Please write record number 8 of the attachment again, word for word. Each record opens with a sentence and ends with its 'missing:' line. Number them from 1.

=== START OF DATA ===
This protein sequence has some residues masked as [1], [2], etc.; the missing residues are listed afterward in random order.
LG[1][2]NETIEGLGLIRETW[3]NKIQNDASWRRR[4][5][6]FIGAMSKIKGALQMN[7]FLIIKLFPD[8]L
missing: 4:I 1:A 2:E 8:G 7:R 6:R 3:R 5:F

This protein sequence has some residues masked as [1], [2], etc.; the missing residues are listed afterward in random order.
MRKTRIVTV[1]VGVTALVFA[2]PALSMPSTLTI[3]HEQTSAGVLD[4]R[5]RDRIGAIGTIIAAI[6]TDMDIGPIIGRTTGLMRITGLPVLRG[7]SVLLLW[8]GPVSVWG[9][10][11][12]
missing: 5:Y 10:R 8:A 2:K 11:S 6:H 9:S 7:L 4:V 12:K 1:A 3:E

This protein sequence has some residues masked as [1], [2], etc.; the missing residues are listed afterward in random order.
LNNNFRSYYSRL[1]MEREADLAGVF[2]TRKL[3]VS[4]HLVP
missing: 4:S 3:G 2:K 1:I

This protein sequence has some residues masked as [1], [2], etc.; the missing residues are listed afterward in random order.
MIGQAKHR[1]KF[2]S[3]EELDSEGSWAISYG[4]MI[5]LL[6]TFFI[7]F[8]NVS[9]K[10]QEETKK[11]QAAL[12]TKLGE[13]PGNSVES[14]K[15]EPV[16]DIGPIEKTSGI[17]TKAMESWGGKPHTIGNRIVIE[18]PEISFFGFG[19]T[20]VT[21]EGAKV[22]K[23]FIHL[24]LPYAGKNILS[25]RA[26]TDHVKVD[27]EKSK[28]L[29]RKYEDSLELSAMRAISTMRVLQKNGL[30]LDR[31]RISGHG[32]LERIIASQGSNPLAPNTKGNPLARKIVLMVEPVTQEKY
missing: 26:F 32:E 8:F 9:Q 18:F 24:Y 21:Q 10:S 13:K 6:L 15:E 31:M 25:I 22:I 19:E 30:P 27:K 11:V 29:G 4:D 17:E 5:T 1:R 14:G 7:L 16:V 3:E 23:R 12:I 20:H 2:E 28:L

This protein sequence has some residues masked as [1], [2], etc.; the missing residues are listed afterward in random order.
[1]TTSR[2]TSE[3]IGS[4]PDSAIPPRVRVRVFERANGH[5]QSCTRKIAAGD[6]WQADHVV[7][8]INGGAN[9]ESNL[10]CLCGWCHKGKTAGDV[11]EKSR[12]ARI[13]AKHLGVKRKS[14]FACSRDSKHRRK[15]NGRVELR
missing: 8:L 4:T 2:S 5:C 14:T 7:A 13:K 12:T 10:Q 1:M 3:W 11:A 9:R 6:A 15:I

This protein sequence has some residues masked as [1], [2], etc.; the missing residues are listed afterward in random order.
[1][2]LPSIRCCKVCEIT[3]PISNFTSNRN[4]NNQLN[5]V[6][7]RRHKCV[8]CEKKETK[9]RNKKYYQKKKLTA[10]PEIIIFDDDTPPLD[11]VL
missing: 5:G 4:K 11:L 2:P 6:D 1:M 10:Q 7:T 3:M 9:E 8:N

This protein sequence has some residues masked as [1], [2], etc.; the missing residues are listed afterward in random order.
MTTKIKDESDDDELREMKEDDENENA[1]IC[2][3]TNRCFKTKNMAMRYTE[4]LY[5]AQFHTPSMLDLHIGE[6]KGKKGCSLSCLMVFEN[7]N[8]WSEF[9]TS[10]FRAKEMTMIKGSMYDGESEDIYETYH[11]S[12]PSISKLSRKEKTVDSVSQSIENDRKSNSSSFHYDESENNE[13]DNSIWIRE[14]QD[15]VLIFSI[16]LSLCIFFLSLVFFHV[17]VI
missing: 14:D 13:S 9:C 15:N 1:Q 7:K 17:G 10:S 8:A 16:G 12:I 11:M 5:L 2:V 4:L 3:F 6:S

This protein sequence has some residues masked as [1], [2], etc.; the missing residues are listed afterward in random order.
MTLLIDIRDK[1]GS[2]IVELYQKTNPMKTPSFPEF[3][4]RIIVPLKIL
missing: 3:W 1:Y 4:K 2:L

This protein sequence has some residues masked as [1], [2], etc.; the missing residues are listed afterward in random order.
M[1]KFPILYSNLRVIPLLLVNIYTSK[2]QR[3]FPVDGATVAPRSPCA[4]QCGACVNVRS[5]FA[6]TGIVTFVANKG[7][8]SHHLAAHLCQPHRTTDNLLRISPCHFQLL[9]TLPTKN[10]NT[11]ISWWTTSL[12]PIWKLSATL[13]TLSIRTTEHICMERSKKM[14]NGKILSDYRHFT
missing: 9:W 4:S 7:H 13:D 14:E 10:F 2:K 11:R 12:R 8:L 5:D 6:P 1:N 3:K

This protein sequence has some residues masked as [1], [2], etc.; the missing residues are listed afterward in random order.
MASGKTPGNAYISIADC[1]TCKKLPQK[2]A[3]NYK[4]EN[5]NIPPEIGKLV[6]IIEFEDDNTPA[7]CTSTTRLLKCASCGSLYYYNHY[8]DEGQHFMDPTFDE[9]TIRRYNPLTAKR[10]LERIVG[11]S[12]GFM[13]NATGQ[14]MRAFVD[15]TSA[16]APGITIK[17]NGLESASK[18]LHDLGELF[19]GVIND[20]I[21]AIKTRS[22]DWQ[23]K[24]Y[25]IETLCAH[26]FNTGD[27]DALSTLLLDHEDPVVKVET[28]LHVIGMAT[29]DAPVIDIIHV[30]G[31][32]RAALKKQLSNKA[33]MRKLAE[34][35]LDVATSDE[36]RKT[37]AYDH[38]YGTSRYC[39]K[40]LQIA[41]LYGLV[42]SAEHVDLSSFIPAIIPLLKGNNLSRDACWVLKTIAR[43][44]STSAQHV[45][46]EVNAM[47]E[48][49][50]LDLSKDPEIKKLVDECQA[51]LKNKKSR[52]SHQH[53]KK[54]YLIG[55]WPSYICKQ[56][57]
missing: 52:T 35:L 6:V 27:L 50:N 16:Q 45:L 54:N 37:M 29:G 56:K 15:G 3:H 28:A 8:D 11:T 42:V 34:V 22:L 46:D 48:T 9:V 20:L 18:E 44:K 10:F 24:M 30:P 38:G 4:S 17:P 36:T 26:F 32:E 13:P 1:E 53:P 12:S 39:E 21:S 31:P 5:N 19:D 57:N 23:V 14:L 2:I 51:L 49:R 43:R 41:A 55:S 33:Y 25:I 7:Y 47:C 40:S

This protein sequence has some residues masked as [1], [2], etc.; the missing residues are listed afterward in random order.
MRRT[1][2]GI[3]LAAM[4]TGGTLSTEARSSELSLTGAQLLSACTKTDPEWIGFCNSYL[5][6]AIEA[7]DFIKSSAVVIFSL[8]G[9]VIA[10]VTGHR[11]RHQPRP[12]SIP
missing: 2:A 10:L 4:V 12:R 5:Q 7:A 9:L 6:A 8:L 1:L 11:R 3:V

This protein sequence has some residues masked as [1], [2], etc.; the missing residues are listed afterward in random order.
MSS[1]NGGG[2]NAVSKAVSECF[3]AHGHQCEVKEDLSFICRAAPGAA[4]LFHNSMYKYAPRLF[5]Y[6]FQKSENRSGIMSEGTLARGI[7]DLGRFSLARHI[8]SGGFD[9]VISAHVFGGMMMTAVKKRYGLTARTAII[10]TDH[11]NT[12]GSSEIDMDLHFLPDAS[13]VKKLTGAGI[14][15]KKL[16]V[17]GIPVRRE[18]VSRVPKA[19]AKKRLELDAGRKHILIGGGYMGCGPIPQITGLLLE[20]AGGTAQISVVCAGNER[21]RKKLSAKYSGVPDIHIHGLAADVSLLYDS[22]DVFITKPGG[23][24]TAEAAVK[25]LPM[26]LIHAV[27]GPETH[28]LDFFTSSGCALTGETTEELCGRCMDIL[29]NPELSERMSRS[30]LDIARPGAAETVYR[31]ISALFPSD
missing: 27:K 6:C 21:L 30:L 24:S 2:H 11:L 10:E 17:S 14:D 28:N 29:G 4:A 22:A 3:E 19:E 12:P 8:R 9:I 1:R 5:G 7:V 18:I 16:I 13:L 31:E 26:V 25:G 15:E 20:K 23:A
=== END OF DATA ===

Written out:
This protein sequence has some residues masked as [1], [2], etc.; the missing residues are listed afterward in random order.
MTLLIDIRDK[1]GS[2]IVELYQKTNPMKTPSFPEF[3][4]RIIVPLKIL
missing: 3:W 1:Y 4:K 2:L